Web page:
Why materialism fails us

We’ve already looked at how evolutionary Naturalism gives us reason to doubt the reliability of human cognitive faculties to discover truth, And Naturalism’s close ontological cousin, Materialism, has also failed us. 

Materialism is a form of philosophical monism which holds that matter is the fundamental substance in nature, and that all phenomena, including mental phenomena and consciousness, are identical with material interactions. (Wikipedia)

For more background on this subject. consider reading these posts:

When the materialist-driven Enlightenment Age birthed the Industrial Age, culture began a major paradigm shift toward consumerism. This is from an article at vision.org:

“As recently as 150 years ago, people in the mostly rural communities of the world lived lives governed by the seasons, produced most of what they needed, and stayed in their communities for a lifetime. They valued stability, thriftiness and family.” (Cloer, “Manufacturing a Consumer Culture“)

Now we have “stuff” to fill up our lives. We don’t shop for survival but for psychological and sociological fulfillment—we need the latest styles, the latest smart phone, the nicest house, or the sexiest car—in order to feel like we’re alive…to feed our ghosts.

This societal fishbowl we’ve been swimming in has engulfed both atheist and theist alike. It effects every area of our lives: our careers, our politics, our relationships, and our mental well-being.

We used to see ourselves as human beings created by God with infinite intrinsic value…now we’re consumers.

It’s interesting how this term has been cleverly shifted in people’s minds in just the last 100 years.

“The word consumption increasingly lost its earlier connotations of destroying, wasting, or using up, and came instead to refer in a positive way to the satisfying of human needs and desires.” (Stephanie Coontz, “The Way We Never Were: American Families and the Nostalgia Trap”)

So, how did we get this way? According to Bernardo Kastrup (Brief Peeks Beyond), we can lay the blame on our materialist paradigm. Even though largely debunked by advances in quantum mechanics, materialism’s persistence is sustained by its symbiotic relationship with our economic system. The following excerpts are from pages 147-149 (emphasis added).

“By linking consciousness and personal identity to limited and temporary arrangements of matter, materialism inculcates the following subjective values in our culture: life is short and you’ve only got one to live; the only source of meaning lies in matter –after all, nothing else exists –so the game is to accumulate as many material things as possible; we should consume as fast as possible, even at the expense of others or the planet, for we have nothing to lose since we’re going to die soon anyway. It’s easy to see how these values encourage runaway consumerism –err, ‘economic growth’ –and reinforce current power structures. Indeed, in a significant way, our economy depends on this value system.”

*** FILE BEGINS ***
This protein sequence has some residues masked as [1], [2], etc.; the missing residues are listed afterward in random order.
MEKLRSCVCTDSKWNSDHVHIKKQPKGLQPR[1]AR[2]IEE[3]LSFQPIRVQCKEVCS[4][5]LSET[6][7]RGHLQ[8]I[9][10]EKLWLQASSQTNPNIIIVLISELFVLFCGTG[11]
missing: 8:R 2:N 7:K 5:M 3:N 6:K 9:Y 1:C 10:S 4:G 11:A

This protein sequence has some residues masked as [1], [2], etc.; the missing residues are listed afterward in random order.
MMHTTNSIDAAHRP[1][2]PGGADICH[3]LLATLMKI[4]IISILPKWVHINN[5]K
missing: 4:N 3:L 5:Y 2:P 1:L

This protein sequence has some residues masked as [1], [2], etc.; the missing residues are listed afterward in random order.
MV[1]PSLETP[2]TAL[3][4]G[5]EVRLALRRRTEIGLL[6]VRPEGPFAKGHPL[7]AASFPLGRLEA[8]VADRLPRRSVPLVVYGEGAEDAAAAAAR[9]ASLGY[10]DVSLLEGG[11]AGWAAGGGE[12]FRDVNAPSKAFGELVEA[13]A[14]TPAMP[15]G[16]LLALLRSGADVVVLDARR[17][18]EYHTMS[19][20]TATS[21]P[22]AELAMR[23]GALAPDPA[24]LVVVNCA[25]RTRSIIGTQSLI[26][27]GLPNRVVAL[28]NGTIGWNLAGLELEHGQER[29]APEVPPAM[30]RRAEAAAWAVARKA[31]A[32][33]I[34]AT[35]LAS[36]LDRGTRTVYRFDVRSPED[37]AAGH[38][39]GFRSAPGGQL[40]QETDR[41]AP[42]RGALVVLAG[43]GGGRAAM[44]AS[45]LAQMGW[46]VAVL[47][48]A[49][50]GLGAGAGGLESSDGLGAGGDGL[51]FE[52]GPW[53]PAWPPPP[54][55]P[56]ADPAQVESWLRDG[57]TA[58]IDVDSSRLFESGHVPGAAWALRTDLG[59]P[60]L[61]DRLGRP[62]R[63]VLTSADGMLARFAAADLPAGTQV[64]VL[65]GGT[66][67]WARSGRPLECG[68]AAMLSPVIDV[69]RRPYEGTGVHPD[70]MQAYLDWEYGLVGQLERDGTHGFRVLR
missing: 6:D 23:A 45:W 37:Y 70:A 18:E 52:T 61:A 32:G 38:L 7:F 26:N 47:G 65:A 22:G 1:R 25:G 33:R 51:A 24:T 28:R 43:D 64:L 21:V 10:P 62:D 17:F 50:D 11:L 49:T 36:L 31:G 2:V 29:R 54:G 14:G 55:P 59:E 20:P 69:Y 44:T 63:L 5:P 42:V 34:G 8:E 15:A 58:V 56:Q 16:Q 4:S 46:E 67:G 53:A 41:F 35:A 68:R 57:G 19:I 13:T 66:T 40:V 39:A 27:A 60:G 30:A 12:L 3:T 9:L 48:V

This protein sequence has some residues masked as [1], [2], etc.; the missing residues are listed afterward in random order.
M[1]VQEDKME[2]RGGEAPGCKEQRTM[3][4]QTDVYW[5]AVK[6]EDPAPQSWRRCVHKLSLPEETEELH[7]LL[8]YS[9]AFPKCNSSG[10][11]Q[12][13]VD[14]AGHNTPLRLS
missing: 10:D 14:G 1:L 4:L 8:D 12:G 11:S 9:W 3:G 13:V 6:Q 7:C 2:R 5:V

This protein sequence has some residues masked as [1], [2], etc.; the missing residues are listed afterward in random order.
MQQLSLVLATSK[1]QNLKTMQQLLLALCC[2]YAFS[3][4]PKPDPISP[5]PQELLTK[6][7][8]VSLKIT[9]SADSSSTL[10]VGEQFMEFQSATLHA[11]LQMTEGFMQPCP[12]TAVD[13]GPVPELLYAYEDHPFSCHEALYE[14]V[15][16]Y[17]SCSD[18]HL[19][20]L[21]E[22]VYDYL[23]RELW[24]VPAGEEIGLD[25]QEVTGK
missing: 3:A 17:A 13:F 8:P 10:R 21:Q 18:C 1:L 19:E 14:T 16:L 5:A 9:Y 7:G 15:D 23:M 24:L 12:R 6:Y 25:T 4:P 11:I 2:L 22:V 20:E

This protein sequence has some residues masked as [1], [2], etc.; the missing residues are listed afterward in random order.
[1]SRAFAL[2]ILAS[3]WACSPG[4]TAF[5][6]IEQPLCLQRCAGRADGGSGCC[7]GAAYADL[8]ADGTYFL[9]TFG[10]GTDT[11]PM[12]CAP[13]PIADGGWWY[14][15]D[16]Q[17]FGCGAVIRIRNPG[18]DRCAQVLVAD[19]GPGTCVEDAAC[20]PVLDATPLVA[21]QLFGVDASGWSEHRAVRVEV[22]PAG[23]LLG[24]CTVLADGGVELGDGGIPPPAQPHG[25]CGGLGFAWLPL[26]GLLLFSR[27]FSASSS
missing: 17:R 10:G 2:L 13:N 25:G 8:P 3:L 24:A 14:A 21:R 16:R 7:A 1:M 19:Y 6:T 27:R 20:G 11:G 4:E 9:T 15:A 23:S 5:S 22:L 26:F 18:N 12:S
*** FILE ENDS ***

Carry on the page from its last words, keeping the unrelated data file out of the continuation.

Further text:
“Never before have we been so wealthy and dominant as a species, but have our lives ever been as meaningless as today? Materialism crushed most of the myths that lent significance to the lives of our ancestors. We’ve become orphans of meaning. We go on chasing one material goal after the other, as if there were a little bag of magic goodies at the end that would retroactively bestow meaning on the entire enterprise. This is akin to chasing ghosts. What do we live for? Life has turned into a mad scramble for the accumulation of things and the status they confer, for the sole sake of leaving it all behind at death.”

“Shockingly, it is illusions that maintain our mental balance. We need ghosts to chase, because once we see through the game and realize what is really going on, we question the sense of it all and may succumb to apathy and depression.”

“The more we accumulate, the more we have to lose, so the net result of achieving ‘success’ is the opposite of what we would have hoped: we become even more paranoid and stressed out. Life quickly turns into an appalling nightmare; a self-created horror show where we play both victim and perpetrator. And since we don’t know of any other option, all we can do is engender some new ghosts to chase. This goes on and on until the cycle repeats itself enough times that the illusion can no longer be sustained. We are then left mentally broken and defeated.”

“You see, the illusion only works for as long as it lies in the future, just out of reach. Like the proverbial carrot hanging in front of the horse, the entire allure of wealth and status lies largely in not having them.”

“When purchasing a television set was a magical, nearly untenable consumer dream rich in projected meaning, its appeal was huge. Now, other things have to be invented that can serve as receptacles for our projections, from smart phones to cars, to porn-style commercial sex, to major promotions at work. As with any addiction, it gets increasingly harder to achieve the same high. Eventually, we will no longer be able to keep up as far as engendering sufficiently numinous material aspirations.” (p. 147 -149).